Multistar 10000 blowing chargers

We've just flown with a multistar 10,000 and it flew very well. Gave us all 10,000 mA at 6S at 5 amps. 1hour and 15 in the air.

When we went to charge it at 5 amps, we killed two I charger 208Bs and then blew up the power supply.

Something's not right. Battery was not hot. Cells are all balanced. Charger was not hot.

Can't work it out. Is there a trick to charging big batteries?

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  • Developer

    HK products have great prices, but ZERO quality assurance. It's the price you pay for such low prices.

    If there is a bad production batch, it is always discovered after the fact when users start complaining. So my guess is that you bought the chargers/power in one order, meaning they originate from the same batch and hence suffer from the same fault either in charger or power.

    • Thank you all so much for your input.

      I've just ordered the biggest iCharger I could and we are going to use a 24V truck battery (trickle charged) to supply the charger with a 20 amp fuse.

      I'll keep all informed. Given that we appear to be the only one with issues, I agree that it might just be a bad batch.

      Thanks again.

      • Just an update - HK have suggested that there is indeed a problem with the chargers and will replace them.

  • I wonder, could it be that the PSU voltage sagged under load. This means that the stepper inside the charger had to work extra hard which then puts the caps under extra load. It is simply the voltage difference between the supply (Can't see that you mention what it is?) and the required voltage for a 6S pack.

    There are two common things - the battery and the supply.

    At the risk of blowing a charger, buy a cheaper one, charge the suspected 6S at 2A from your car battery. Does it blow? No.

    As has been said already, a LIPO going short on a cell and not actually letting you know is most odd and unlikely.

    If this test does not blow the charger then it's now a case of looking at the PSU. The PSU might have a larger-than-needed ripple on the output. This would then make the charger's switcher work even harder. Do you have access to a volt meter? A 'scope would be much better.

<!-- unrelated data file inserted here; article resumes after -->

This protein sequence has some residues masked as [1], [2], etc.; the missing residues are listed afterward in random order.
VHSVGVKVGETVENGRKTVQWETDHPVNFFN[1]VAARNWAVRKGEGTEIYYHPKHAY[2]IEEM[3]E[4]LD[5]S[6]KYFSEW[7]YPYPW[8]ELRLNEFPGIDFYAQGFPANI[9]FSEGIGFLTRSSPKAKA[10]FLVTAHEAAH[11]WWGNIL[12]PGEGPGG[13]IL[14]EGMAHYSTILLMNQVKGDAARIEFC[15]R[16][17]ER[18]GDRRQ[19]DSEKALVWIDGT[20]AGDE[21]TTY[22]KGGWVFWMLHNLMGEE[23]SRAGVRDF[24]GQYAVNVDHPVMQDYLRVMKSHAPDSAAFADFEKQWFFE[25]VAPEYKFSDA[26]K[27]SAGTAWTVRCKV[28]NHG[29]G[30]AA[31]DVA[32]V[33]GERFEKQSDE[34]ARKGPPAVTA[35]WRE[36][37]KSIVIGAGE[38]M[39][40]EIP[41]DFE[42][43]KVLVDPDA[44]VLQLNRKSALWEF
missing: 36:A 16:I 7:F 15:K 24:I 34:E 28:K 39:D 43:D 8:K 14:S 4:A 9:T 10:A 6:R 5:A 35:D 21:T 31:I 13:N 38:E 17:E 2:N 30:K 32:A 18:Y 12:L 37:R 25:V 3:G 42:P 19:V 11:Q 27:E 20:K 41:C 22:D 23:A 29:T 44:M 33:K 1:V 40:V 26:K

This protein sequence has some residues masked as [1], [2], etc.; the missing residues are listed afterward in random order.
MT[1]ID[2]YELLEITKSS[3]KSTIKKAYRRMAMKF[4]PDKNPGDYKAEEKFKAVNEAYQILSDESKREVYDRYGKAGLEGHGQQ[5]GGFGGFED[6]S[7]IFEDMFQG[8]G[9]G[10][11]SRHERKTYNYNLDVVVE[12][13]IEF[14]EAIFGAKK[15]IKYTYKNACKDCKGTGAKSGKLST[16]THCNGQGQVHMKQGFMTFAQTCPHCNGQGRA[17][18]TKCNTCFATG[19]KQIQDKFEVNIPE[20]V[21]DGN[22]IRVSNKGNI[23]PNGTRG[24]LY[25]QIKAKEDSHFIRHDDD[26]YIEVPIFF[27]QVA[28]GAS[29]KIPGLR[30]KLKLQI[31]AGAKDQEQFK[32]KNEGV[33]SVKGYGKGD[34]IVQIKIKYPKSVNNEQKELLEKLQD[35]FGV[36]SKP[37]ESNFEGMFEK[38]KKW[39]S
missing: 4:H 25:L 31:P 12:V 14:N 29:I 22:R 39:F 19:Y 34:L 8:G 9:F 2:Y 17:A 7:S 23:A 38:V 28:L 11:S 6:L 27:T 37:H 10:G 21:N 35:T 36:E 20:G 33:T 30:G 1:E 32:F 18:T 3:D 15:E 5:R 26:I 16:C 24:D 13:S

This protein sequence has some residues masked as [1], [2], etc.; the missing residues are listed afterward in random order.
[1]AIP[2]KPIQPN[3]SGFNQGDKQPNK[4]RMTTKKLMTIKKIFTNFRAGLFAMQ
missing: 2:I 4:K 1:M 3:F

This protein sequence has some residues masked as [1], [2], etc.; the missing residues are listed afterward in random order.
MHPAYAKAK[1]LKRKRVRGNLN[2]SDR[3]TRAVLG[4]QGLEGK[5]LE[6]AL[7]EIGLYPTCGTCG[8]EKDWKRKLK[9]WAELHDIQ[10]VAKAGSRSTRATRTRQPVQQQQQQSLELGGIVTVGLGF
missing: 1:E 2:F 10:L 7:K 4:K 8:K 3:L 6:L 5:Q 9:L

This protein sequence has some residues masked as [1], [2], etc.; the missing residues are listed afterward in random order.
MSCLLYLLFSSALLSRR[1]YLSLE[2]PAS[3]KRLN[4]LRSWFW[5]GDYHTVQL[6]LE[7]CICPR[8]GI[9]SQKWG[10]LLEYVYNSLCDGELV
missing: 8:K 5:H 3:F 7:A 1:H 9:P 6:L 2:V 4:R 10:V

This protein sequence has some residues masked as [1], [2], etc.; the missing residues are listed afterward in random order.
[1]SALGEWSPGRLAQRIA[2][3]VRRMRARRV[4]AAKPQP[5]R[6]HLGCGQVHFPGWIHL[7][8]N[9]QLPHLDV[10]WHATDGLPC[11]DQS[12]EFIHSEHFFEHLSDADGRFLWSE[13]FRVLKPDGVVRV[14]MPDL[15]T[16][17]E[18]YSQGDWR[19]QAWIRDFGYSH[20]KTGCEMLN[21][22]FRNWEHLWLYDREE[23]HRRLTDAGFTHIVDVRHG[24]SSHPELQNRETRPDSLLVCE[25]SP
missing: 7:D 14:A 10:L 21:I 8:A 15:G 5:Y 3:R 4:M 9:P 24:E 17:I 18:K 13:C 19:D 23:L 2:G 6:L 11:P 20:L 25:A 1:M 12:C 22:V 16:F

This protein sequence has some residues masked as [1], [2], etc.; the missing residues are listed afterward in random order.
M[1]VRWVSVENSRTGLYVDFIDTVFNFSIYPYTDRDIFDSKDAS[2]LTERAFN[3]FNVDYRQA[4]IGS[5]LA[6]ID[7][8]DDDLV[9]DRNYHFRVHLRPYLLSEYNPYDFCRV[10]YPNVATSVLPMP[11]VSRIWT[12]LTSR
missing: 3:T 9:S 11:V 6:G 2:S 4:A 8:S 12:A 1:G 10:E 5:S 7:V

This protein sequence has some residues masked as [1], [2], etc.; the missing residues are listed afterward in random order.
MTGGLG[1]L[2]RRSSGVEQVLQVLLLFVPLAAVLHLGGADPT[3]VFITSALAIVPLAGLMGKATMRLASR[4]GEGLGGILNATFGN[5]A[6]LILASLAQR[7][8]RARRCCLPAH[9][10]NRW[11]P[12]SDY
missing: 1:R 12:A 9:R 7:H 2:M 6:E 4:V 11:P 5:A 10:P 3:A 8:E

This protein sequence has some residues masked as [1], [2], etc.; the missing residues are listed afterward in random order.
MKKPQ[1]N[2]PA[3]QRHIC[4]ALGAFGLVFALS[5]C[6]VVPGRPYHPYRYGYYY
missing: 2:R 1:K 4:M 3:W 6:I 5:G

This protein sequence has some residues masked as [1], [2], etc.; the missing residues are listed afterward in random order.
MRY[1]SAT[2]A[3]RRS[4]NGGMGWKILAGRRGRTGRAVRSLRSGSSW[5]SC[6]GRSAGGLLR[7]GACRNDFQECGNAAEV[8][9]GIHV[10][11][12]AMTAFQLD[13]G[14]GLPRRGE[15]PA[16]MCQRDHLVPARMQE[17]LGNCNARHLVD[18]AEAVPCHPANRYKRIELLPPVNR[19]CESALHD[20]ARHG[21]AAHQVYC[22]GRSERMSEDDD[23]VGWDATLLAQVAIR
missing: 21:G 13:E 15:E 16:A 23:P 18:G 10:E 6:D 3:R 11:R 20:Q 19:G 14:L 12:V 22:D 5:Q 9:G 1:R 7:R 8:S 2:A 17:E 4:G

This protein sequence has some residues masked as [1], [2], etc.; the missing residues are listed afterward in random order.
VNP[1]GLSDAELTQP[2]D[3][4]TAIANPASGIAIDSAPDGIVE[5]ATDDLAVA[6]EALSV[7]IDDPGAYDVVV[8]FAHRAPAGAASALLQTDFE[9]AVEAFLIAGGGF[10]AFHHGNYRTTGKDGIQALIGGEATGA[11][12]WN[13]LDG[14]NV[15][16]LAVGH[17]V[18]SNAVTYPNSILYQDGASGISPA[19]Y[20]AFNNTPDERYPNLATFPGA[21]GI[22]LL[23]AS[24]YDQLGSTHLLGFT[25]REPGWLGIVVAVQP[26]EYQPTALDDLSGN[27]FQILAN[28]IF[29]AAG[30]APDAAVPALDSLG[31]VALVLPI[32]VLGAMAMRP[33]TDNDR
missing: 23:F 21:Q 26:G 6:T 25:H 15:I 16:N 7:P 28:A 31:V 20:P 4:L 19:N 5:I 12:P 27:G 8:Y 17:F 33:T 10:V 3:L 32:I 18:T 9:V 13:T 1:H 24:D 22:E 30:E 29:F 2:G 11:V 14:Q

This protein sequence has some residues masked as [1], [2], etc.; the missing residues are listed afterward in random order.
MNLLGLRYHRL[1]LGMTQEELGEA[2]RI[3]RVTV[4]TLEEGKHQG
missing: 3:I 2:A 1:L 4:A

If you want to find out what it is then you need to start testing - we can all sit here for 3 weeks arguing and farting in the wind - it's pointless.

    Remember, these chargers and PSUs are made cheap because we want them cheap. They are not made with mil-spec components. There is not much headroom in spec on a lot of the components. I have a Turnigy 400W charger - the output caps are rated at 30V. A full 6S is 25.2V.

  • I over discharged a battery and the I-Charger warned of a week cell, then refused to charge it.

    Also, there are power supplies and there are power supplies. The stated and actual rating can be two very different animals. A "gold" rating is for a good reason. At least that's been my experience with PC's.

  • There is no failure mode of a battery that will kill a charger...  This is a fact.

    You asked the question in the first post but have all ready come to your own

    conclusion, so whats the point if you will not listen.

    if you want help.. listen close..

    There is no failure mode of a battery that can kill a charger. period.

    • Eddie, YOU listen. I had a problem, I asked the community, they generously offered advice, I drew a conclusion after listening to that advice.  Tell me where my logic is flawed. 

      We managed to fully charge the battery yesterday with a $30 Turnigy charger (in a fibreglass bag with a fire extinguisher right next to it).  All cells perfectly balanced.

       At least we can fly. 

      Michael, we had the power supplies set to 15 Volts. Your argument is good. Combined with the ripple current it may be the culprit. We will change the voltage on the remaining supply to 25V.

      Still no news from HK.

      • Ok.. I am listening.  I just read that you charged the battery and everything is fine...  Interesting

  • This doesn't make sense to me either.  To charge at 5 amps the charger adjusts the voltage to the battery to achieve the proper current to the battery.  As the battery charges it keeps upping the voltage until it gets close to full.

    So it should not matter what size battery except that the higher the S could the higher the input voltage that it needs to generate to get to 5 amps.

    The manual states good to 8S.  It also says there's a log function that can show how it was charging.

    That's one of the features I like about my charger.  It displays a graph of the charge.  Input Voltage, Output Voltage, Current and total mah along with time.

    To charge a 6S it would need to generate 4.2Volts X 6 = 25.2 volts. If the input power is at say 15 Volts it would need to convert Amps from the power supply into Volts.  That could cause a problem for the Power supply.

    This could cause a problem for the ICharge and maybe take both out.  Manual doesn't state it has input voltage protection just reverse polarity.

     

    • Developer
      LiPo chargers are more complex at charging that. They are constant current (variable voltage) when below 4.2V per cell, and when at 4.2V they are constant voltage (variable current) until the current going in drops below a cut-off.

      If you just connect a fixed voltage to a drained lipo, the current in would be too high and something would blow.
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